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Matt & Andrej Koymasky
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March 11th, 2000

Coptic Spell
for a man to obtain a male lover

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ankhOne of the great problems in studying the history of sexuality in the past, as with other areas of human personal life, is that the vast majority of information come from sources left by social elite. In many places and periods, only the elite could write, and even where a wider section of the population could write (as, probably, in classical Greece), the texts that have been preserved, usually by monastic copying and in monastic libraries for Greek texts, were works produced by the elite.

ankhIn Christian Egypt (or "Coptic Egypt") there seem to have been fairly prevalent literacy in both Greek and Coptic languages, and a fairly large amount of material has survived on papyrus. The particular climate of Egypt alone has made this possible. We are in a position then to explore aspects of Christian society in Egypt which remain obscure elsewhere. One set of sources which has been made available to English readers are the various collection of ritual "spells". These texts, dating from the first to the eleventh century, show a religious life quite different from that of the elite theologians who were writing at the same time. See for these texts - Marvin Meyer and Richard Smith, eds., Ancient Christian Magic: Coptic texts of Ritual Power, (San Francisco: Harper San Francisco, 1994)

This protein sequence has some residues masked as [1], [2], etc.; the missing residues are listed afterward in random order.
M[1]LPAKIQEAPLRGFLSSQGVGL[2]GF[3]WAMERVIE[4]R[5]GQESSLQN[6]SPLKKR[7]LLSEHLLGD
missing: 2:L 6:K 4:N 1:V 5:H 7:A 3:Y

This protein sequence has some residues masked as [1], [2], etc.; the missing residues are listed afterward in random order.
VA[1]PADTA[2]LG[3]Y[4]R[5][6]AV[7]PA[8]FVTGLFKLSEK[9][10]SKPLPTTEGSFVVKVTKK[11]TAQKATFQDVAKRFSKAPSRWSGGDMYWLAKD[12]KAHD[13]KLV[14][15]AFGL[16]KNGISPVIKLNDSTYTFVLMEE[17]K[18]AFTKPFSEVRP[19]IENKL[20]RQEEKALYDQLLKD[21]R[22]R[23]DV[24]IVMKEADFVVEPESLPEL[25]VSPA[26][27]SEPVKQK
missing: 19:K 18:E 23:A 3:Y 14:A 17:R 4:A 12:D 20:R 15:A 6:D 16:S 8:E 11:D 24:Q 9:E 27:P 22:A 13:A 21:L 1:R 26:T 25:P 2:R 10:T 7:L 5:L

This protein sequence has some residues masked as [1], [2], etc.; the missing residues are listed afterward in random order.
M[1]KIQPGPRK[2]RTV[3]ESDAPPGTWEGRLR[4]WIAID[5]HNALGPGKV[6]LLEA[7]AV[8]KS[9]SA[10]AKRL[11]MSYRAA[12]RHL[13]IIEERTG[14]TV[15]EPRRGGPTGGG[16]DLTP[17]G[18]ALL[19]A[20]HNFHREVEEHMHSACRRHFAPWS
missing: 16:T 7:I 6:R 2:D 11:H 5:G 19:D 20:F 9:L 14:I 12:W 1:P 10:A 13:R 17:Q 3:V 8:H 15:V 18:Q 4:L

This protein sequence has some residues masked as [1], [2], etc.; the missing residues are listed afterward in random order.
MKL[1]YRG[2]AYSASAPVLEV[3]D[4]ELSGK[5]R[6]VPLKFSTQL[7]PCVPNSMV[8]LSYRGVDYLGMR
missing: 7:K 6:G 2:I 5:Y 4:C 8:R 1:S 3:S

ankhOne of the spells translated here is for a man to obtain a male lover: evidence of a homosexual culture, neither philosophic nor literary which we may believe existed at other times and places in the ancient world, but which has left little evidence.

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Spell 84: For a Man to Obtain a Male Lover [p.177-78]

Text: Ashmolean Museum 1981:940

Description: vellum, 8 x 10.5 cm, originally folded to 2.5 x 1.3 cm (by the evidence of creases); perhaps 6th century

Bibliography: Paul C. Smither, "A Coptic Love Charm", Journal of Egyptian Archeology 25 (1939)

Translator: David Frankfurter

This text contains a same-sex love spell commissioned by one Papalo to "bind" another man, Phello (this name literally means "the old man" or "the monk"), by means of a variety of powerful utterances (especially ROUS). Besides extending the scope of erotic binding spells in late antiquity, this spell also employs formulae common to several Coptic texts of ritual power. The folds in the text and the description of the text's depositing (lines 6-7) imply that this spell was intended to be placed near the beloved man.

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by the power of Yao Sabaoth,

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+ + + I adjure you by your powers and your amulets and places where you dwell and your names, that just as I take you a put you at the door and the pathway of Phello, son of Maure, (so also) you must take his heart and his mind; you must dominate his entire body.

When he (tries to) stand, you must not allow him to stand
When he (tries to) sit, you must not allow him to sit

When he lies down to sleep, you must not allow him to sleep.

He must seek me from town to town, from city to city,
from field to field, from region to region,
until he comes to me and subjects himself under my feet
- me, Papapolo son of Noe -
while his hand is full of all goodness,
until I satisfy with him the desire of my heart
and the demand of my soul,
with pleasant desire and love unending,
right now, right now, at once! Do my work

Note: The reference to "his hand full of all goodness" may be connected with the Hebrew use of "hand" for "penis"

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